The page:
One study revealed the relationship between COHb values and the stable COPD stage.9 In the same study, it was also shown that COHb values of the patients with COPD exacerbations were negatively correlated with pO2 and positively correlated with pCO2 and C-reactive protein (CRP) values. Most importantly, it proved that COHb values can be correlated with the severity of the exacerbation by showing that COHb values of the patients with COPD exacerbations were inversely correlated with forced expiratory volume in 1 second (FEV1).9 However, in another study regarding exhaled CO, no correlation was found between CO levels and respiratory function tests.10 Moreover, in the earlier of the two studies9 it is not clear that pCO2 and CRP values, which are shown to be correlated with COHb, are related with the severity of COPD exacerbations. Additionally, in the study where 960 patients with COPD exacerbations were hospitalised, it was found that pCO2 and CRP values were not related with mortality.14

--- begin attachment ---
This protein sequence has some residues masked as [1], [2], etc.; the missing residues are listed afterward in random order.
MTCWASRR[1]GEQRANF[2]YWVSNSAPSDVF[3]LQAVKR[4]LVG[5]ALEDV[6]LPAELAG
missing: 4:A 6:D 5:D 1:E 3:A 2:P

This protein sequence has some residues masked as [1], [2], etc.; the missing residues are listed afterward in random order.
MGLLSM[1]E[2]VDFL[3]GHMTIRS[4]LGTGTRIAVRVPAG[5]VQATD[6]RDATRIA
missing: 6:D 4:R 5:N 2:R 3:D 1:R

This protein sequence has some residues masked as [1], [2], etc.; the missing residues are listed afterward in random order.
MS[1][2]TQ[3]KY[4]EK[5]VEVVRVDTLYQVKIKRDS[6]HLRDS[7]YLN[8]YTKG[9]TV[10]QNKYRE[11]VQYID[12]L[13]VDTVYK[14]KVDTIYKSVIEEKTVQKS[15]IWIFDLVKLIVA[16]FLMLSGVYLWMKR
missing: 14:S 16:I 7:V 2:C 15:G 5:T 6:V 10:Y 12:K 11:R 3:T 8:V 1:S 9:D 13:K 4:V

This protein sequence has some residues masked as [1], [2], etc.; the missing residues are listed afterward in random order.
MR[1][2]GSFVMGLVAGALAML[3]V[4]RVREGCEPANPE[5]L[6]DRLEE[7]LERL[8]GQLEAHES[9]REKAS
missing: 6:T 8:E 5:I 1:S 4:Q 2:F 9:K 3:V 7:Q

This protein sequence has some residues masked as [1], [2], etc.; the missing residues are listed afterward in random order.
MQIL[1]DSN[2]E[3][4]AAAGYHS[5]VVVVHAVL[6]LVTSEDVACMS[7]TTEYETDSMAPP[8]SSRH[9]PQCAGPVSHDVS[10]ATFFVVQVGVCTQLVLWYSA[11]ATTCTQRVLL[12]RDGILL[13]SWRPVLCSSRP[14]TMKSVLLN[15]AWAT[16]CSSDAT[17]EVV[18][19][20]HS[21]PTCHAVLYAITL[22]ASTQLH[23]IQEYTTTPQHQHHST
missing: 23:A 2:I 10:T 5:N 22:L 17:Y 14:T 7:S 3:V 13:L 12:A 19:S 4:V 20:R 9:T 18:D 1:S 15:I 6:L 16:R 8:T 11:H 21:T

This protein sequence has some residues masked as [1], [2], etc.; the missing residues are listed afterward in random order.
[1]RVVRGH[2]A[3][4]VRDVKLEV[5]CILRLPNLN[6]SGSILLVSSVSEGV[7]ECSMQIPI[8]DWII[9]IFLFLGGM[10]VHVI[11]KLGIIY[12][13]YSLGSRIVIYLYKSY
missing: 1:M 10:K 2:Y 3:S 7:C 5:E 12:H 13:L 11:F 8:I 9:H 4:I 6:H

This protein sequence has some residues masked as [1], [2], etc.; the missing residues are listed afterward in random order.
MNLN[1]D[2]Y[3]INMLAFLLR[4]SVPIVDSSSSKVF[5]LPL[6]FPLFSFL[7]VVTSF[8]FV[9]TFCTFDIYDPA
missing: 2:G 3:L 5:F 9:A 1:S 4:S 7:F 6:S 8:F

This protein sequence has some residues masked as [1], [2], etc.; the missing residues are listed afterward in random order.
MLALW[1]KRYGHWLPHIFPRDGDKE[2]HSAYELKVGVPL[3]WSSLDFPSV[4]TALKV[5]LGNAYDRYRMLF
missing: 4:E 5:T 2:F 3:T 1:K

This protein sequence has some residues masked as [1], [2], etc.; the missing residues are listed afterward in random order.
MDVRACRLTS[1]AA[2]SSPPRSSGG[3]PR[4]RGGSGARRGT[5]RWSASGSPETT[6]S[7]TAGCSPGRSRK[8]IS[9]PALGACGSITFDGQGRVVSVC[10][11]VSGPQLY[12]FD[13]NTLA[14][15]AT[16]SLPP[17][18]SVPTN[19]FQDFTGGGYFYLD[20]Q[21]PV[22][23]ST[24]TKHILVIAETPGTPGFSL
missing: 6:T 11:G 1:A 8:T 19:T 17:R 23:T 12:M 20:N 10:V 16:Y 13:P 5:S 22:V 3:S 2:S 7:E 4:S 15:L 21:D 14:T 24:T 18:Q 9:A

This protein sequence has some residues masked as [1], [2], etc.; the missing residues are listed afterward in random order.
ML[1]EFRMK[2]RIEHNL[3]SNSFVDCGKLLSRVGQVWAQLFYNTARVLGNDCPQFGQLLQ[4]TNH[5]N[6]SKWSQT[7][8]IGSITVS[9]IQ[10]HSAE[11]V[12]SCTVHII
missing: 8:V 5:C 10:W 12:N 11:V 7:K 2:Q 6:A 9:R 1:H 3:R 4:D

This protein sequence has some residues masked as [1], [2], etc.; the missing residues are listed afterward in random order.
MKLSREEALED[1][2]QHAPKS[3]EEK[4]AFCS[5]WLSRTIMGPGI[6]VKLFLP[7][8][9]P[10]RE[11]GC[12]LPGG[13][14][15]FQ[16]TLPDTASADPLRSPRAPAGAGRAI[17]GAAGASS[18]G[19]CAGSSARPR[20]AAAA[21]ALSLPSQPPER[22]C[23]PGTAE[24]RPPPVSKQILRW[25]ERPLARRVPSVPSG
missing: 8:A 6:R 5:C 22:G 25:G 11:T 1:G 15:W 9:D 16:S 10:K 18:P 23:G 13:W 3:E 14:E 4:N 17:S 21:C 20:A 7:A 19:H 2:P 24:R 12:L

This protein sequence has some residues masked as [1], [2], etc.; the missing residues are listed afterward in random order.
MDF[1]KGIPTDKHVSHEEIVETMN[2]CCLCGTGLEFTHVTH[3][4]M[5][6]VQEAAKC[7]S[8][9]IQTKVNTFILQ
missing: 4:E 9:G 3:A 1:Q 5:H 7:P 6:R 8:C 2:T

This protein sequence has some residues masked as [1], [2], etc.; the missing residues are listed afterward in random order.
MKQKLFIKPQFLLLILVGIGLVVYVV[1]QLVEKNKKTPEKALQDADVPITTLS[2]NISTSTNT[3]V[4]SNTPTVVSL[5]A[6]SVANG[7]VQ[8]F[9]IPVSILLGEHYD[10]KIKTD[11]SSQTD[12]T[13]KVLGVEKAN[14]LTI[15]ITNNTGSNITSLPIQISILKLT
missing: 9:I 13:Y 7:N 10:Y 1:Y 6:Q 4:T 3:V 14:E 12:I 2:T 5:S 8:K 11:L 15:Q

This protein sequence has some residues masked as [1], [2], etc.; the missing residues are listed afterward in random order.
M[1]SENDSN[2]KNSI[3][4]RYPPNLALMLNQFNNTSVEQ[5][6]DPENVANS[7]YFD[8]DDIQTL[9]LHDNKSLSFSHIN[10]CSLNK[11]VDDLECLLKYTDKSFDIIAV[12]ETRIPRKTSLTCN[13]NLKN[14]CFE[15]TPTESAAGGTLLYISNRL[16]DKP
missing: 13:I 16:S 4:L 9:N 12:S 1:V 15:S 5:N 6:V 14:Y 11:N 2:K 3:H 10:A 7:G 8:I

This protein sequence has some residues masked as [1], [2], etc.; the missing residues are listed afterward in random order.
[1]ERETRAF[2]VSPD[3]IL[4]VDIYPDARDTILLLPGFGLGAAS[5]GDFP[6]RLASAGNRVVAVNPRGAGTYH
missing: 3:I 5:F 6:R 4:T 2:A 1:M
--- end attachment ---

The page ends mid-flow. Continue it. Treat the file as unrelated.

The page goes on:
Although a significant association between respiratory diseases and endogenous CO production may exist, the literature about this relationship still remains unclear. A recent study demonstrated that endogenous COHb levels showed an increase in patients with community-acquired pneumonia and COHb concentrations correlated within pneumonia severity index groups.15 Respiratory tract infections were one of the trigger factors of COPD exacerbations. The finding may explain the increase in COHb levels in severe exacerbations via underlying respiratory tract infection.
In our study, there are several limitations. First, the study population is relatively small, although COHb levels were found to be significantly higher in COPD exacerbations compared with healthy individuals and mild exacerbations. Second, serial measurement of COHb values could have been considered for our three groups to demonstrate the value of COHb in the follow-up period.


COHb values were higher in patients with severe COPD exacerbations, and there was a weak negative correlation with pO2 and positive correlation with pCO2 in terms of COHb values. Although it seems impossible at this stage to conclude that these high COHb values can help us in predicting the clinical severity of COPD exacerbations, the study indicated that endogenous COHb levels in former smokers presenting with severe COPD exacerbation were higher than non-smoking controls and mild exacerbations.